PHILADELPHIA -- A teenage airplane passenger using a Jewish prayer object caused a misunderstanding that led the captain to divert a Kentucky-bound plane to Philadelphia and prompted a visit from a bomb squad.
A 17-year-old boy on US Airways Express Flight 3079 from New York to Louisville was using tefillin, a set of small black boxes containing biblical passages that are attached to leather straps, said Philadelphia police Lt. Frank Vanore.
When used in prayer, one box is strapped to the arm while the other box is placed on the head.
"It's something that the average person is not going to see very often, if ever," FBI spokesman J.J. Klaver said.
The teen explained the ritual after being questioned by crew members of the flight, which had left LaGuardia Airport around 7:30 a.m. and was operated by Chautauqua Airlines, authorities said.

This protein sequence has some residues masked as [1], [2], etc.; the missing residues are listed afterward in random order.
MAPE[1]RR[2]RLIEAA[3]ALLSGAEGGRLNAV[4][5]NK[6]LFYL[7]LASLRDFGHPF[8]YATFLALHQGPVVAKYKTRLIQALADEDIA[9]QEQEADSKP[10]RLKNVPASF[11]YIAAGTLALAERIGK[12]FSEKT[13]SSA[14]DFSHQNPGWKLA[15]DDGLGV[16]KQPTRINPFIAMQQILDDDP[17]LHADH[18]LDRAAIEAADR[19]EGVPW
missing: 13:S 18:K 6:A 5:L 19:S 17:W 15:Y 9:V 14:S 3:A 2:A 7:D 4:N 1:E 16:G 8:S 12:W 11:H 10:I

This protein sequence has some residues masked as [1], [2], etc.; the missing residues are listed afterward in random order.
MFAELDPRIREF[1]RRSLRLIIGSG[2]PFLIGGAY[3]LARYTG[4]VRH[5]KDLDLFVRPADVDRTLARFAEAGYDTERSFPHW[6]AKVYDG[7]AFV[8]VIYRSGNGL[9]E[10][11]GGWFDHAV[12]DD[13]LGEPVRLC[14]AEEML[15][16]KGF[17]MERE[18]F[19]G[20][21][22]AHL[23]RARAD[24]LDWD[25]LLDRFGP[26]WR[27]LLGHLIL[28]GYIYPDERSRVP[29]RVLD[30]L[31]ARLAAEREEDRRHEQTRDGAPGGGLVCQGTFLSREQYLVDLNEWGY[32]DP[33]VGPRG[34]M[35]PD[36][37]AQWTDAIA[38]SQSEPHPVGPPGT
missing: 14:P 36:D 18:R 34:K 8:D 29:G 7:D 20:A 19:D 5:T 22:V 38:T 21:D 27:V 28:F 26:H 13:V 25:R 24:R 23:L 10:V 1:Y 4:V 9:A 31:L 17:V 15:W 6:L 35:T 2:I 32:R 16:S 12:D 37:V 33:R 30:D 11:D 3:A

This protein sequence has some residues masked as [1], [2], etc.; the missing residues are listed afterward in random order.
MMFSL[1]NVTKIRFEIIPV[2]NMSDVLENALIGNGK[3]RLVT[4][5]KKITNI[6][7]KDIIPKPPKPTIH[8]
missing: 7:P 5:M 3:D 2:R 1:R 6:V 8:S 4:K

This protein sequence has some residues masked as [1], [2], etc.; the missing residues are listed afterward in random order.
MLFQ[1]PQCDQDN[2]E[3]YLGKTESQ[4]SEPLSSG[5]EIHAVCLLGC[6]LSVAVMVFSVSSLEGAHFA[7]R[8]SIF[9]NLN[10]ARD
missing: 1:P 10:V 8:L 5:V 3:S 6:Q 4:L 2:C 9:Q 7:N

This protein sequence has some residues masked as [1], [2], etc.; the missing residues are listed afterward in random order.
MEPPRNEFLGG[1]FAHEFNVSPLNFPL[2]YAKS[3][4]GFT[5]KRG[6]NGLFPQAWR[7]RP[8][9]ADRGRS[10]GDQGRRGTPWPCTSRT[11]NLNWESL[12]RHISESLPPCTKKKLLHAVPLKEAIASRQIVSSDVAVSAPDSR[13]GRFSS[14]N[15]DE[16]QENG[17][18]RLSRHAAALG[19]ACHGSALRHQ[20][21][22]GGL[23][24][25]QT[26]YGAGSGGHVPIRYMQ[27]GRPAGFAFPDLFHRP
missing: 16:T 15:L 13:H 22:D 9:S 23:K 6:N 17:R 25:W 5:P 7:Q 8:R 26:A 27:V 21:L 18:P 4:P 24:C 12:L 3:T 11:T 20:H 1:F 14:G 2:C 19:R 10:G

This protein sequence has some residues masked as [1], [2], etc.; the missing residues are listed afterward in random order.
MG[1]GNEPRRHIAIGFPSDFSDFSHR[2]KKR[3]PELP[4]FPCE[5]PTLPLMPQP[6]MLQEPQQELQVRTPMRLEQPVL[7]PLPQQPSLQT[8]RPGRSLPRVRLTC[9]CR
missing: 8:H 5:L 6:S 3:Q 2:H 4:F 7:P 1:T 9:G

Officials with the airline, however, said crew members "did not receive a clear response" when they talked with the teen, according to a statement issued by Republic Airways, which owns Chautauqua.
"Therefore, in the interest of everyone's safety, the crew decided to land in Philadelphia, where a more complete investigation and follow-up with authorities would be possible," the statement said.
The flight left LaGuardia Airport around 7:30 a.m. The plane landed without incident and was met by police, bomb-sniffing dogs and officials from the FBI and Transportation Security Administration.
Authorities said the plane was searched and passengers were questioned. The teen, who is from White Plains, N.Y., and was traveling with his 16-year-old sister, was very cooperative, Vanore said.
"They were more alarmed than we were," Vanore said.
Klaver said the teen and his sister were never in custody, and were cleared to continue their travels.
The flight was carrying 15 passengers and three crew members; travelers were rebooked on other flights, US Airways spokesman Morgan Durrant said.
The Republic statement said the airline would use the event "to further strengthen our commitment to both security and customer service."